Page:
According to history (or maybe just heresay, who knows) the site was used again as a stronghold much later in the 6th Century by the Pictish King Brude, at around the same time he was supposedly converted to Christianity by St Columba.

All that’s left of it today is an oval perimeter earthwork of vitrified rocks lying solid underneath the grassy soil, but the flat top of the hill is still an impressive vantage point for miles around – or at least it would be if there weren’t so many tall trees blocking the view! There is a well-maintained forest path all the way up to the hill fort, but it gets a bit steep at times towards the top – I really enjoyed my walk, though, and it certainly got my heart-rate going for some proper aerobic exercise.

I see the tree-covered hillside of Craig Phadrig every morning when I open my bedroom curtains, so after wracking my brains all month to work out what to do for a ‘Y’ post this year I finally decided some photographs of what remains of the old half-hidden hill fort at the top would perhaps make a good ‘Y is for Years Ago’ piece of ancient history from before there was even an Inverness!

For this year’s A-Z I’m going to take you on a photographic tour of My Inverness, Past and Present. I grew up in the local area, I went to school here and brought up my three children here, but I moved away to London for 18 years before returning home for good at the end of last summer.

P.S. My initial plan for my A-Z posts has necessarily been curtailed somewhat due to the current coronavirus pandemic, but we’ll get through the alphabet one way or another, however creative my use of subjects may have to be – so thank you for visiting Inverness with me, and I hope you enjoy our trip!

April A-Z: V is for View

I had always intended having ‘V is for View’ for this year’s A-Z but the views in question were originally going to be taken from the viewpoint on top of Inverness Castle, looking out over the city centre. But of course the castle viewpoint, along with all other tourist locations, is closed for the duration due to the current coronavirus crisis, so as the month has progressed I’ve been wondering if I could find an alternative vantage point?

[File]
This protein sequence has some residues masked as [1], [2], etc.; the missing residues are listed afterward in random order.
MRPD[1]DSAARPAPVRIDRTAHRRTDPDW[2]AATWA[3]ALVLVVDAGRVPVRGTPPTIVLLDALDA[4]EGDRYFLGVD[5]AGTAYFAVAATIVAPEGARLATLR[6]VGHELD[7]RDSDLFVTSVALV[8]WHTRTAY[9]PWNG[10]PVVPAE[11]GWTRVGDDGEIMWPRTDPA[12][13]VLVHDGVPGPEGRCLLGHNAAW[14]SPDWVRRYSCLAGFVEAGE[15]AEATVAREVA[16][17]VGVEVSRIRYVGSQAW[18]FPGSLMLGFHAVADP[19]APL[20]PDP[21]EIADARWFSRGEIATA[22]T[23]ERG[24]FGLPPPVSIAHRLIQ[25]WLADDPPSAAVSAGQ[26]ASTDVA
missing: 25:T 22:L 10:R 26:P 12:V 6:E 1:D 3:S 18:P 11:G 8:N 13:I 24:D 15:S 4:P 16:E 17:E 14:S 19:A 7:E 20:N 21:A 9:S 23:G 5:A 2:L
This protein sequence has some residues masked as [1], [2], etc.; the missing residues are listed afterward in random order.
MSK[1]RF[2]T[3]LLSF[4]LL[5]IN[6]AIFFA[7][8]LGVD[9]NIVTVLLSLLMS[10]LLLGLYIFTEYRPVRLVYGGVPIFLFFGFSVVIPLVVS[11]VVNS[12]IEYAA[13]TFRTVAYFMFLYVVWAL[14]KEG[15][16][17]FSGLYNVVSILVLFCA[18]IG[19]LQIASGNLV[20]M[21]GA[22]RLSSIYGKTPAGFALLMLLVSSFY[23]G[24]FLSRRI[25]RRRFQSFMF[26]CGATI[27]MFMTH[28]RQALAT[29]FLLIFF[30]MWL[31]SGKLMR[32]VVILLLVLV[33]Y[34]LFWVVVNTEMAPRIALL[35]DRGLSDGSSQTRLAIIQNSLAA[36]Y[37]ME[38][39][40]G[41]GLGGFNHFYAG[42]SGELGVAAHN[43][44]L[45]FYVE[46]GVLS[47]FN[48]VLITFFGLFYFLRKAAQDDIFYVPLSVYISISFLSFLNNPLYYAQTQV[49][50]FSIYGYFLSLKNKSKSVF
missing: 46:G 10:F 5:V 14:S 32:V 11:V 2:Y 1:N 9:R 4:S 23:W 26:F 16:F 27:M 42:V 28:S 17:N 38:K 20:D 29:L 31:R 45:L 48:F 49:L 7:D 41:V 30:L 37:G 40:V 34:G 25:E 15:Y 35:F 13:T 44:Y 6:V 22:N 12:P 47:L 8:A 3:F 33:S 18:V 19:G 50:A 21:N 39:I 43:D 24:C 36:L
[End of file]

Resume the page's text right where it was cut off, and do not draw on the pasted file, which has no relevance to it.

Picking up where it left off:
However, as I climbed Tomnahurich Hill the other day for my ‘T’ post I was absolutely amazed by the wonderful view looking towards the Black Isle through a deliberate gap in the trees so took these images specifically to use for today’s post. The images show the views to the north from left to right, looking out from west to east, taken with the telephoto end of my standard kit lens, followed by a wide angle view looking straight ahead.

Our house is somewhere in there, but is hidden behind other buildings so is not actually visible in any of the shots. At the top end of the wide street in the middle of the wide angle image, slightly to the left and up is a dark green tree – our house is very close to there.

And lastly, I cropped another wide angle image to create a kind of panoramic view from the Kessock Bridge on the left to the Inverness Castle on the right, covering the city centre in the middle – Failte Gu Inbhir Nis – welcome to Inverness 🙂

For this year’s A-Z I’m going to take you on a photographic tour of My Inverness, Past and Present. I grew up in the local area, I went to school here and brought up my three children here, but I moved away to London for 18 years before returning home for good at the end of last summer.

P.S. My initial plan for my A-Z posts has necessarily been curtailed somewhat due to the current coronavirus pandemic, but we’ll get through the alphabet one way or another, however creative my use of subjects may have to be – so thank you for visiting Inverness with me, and I hope you enjoy our trip!